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A wide range of individuals contribute to social media, and they write in a wide range of styles. Does it matter how hard or easy it is to understand what they write? You can easily score the readability of online text, but how is that information useful? Would you do searches based on a readability level? Categorize posts according to level? Filter results based on level? Write corporate or marketing communications with specific scores for specific audiences?

Measuring Readability

First you need to score the readability of online text. A widely accepted way to do that is via the Flesch Reading Ease Readability Formula. You can learn all about it here.

A convenient way to calculate readability of a passage using the Flesch test is to use tools built into Microsoft Word. Go to Tools>Spelling and Grammar. Click the “Check grammar” box at the bottom left of the dialog box. After Word checks spelling and grammar, it will display a window with information that includes the document’s Flesch Reading Ease score.

You can also download a free, very compact word processor that includes a tool for calculating readability here.

Are there other tools you’re using to determine readability?

Extremes of Readability

The Flesch Reading Ease formula rates text on a 100-point scale. The higher the score, the easier it is to understand the document. Experts say that for most standard files, a score between 60 and 70 should be the goal.

To illustrate what easy-to-read text and hard-to-read text look like, here are three passages—one that scores 100 (extremely easy), one that scores 0 (extremely hard) and one that scores about in the middle.

First, the passage that scores 100—the highest level of readability. It’s from Green Eggs and Ham by Dr. Seuss.

I am Sam

I am Sam

Sam I am

That Sam-I-am
That Sam-I-am!
I do not like
that Sam-I-am.

Do you like
green eggs and ham?

I do not like them,
Sam-I-am.
I do not like
green eggs and ham.

Would you like them
Here or there?

I would not like them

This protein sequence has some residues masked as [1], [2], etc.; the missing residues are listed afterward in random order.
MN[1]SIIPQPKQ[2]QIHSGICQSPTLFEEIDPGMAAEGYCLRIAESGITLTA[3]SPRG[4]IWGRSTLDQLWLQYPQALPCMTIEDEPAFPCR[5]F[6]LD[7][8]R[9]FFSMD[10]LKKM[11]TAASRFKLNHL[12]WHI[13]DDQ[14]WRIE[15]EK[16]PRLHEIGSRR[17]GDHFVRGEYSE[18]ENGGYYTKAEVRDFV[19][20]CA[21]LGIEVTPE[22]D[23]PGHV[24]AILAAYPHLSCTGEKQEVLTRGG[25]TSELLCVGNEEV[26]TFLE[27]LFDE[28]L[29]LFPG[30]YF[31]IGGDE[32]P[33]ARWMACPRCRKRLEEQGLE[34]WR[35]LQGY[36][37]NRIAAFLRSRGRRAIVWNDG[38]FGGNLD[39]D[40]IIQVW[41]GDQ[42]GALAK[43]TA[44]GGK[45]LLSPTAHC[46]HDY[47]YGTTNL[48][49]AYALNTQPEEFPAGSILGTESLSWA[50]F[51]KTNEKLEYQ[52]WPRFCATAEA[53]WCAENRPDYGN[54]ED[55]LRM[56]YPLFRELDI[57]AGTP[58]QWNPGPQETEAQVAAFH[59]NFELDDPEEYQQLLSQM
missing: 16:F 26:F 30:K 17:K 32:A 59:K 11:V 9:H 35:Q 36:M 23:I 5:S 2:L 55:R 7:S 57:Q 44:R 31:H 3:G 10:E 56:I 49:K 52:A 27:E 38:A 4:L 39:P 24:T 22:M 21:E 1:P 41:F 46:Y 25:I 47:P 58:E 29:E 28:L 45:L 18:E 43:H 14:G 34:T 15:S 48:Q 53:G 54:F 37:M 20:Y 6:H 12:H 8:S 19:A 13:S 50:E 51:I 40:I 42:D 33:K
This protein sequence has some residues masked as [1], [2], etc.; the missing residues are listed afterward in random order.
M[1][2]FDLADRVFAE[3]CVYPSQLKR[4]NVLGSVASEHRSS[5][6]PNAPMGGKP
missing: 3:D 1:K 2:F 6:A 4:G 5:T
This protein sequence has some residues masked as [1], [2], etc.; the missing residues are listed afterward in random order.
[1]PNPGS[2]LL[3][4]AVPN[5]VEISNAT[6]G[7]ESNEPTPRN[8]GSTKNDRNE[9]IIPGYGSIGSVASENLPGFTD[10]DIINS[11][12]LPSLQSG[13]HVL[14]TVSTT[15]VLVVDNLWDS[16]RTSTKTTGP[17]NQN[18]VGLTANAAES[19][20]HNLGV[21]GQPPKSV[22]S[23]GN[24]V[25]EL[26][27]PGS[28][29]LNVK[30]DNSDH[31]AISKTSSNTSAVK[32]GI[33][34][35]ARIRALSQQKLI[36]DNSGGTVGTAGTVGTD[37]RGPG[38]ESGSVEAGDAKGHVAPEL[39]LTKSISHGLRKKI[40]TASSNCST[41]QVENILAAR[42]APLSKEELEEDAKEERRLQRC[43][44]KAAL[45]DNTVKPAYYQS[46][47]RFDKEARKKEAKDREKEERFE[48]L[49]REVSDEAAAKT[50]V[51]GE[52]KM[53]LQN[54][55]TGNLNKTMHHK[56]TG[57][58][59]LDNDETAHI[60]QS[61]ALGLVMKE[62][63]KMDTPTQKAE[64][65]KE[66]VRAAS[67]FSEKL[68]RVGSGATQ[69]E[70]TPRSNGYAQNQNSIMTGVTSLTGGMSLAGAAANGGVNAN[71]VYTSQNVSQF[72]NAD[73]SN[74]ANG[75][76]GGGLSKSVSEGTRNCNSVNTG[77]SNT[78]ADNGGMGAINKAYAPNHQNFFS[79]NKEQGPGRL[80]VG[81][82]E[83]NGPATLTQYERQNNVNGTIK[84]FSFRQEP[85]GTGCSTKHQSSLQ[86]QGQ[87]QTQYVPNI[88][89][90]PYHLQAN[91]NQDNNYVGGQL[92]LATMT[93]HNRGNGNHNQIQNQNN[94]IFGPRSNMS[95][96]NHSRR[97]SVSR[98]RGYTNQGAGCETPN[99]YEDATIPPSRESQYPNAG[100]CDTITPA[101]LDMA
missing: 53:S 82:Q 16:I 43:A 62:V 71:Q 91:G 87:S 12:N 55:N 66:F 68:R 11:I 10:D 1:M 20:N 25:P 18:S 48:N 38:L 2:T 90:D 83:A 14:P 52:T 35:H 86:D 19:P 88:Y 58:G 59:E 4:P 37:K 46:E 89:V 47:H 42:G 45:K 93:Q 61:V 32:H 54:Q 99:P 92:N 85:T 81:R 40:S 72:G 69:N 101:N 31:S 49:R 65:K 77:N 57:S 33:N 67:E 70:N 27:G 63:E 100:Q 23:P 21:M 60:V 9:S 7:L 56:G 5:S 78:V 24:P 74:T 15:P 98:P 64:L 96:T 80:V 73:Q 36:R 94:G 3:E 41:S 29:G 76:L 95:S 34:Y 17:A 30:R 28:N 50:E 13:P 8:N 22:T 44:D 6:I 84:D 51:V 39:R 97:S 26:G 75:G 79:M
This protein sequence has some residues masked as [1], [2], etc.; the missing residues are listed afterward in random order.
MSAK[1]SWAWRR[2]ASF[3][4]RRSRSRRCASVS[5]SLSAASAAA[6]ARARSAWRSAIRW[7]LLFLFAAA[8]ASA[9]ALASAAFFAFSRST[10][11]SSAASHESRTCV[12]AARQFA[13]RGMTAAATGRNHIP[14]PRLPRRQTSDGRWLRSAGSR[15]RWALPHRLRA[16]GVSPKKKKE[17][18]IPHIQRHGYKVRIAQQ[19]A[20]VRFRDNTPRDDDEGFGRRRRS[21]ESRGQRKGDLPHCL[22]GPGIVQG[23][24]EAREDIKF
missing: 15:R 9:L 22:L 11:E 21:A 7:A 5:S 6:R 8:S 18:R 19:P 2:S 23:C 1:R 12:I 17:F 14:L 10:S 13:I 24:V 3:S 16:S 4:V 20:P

here or there.
I would not like them
anywhere.
I do not like
green eggs and ham.
I do not like them,
Sam-I-am

Next, the passage that scores a 0—the lowest level of readability. It’s from a work by Judith Butler, a professor of rhetoric and comparative literature at the University of California.

“The move from a structuralist account in which capital is understood to structure social relations in relatively homologous ways to a view of hegemony in which power relations are subject to repetition, convergence, and rearticulation brought the question of temporality into the thinking of structure, and marked a shift from a form of Althusserian theory that takes structural totalities as theoretical objects to one in which the insights into the contingent possibility of structure inaugurate a renewed conception of hegemony as bound up with the contingent sites and strategies of the rearticulation of power.”

Third, the passage that scores in the middle (66.5). It’s a couple of sound bites from a netnography of Samsung HDTVs. This score means the text is easily understandable by 13- to 15-year-old students.

But on the other hand, I can’t really blame him. He loves baseball, and it’s his time of the year because the playoffs have started and his team made it in, the Atlanta Braves. And to celebrate, as well as give himself a little gift (Little?), he went out and bought himself a brand new Samsung HDTV to watch the games on. What he doesn’t realize, though, is that when I get there and we get married, that li’l gift to himself will then be “our” gift, which means sharing and watching things other than all those sports.

Hello, For almost two year now I have been using my 50″ DLP Samsung ( HL-85086w) HDTV as my computers display. This works great for watching movies and playing games but there is a problem with my display that I have just been dealing with but I would love to know if there was a way to fix it. My TV’s natural display is 1280×720 but when I set that in Nvidia’s control panel (I am using a Geforce GTX/9800) it seems as though the image is zoomed in, or it could be thought of as the edges are cut off.

Samples from You and Implications

Do you have samples of social media posts that have very high or low scores? What can you infer from those scores? Education level or social class of the authors? How is that information useful? What else would you do, or could businesses do, with specifics on the readability of social media text?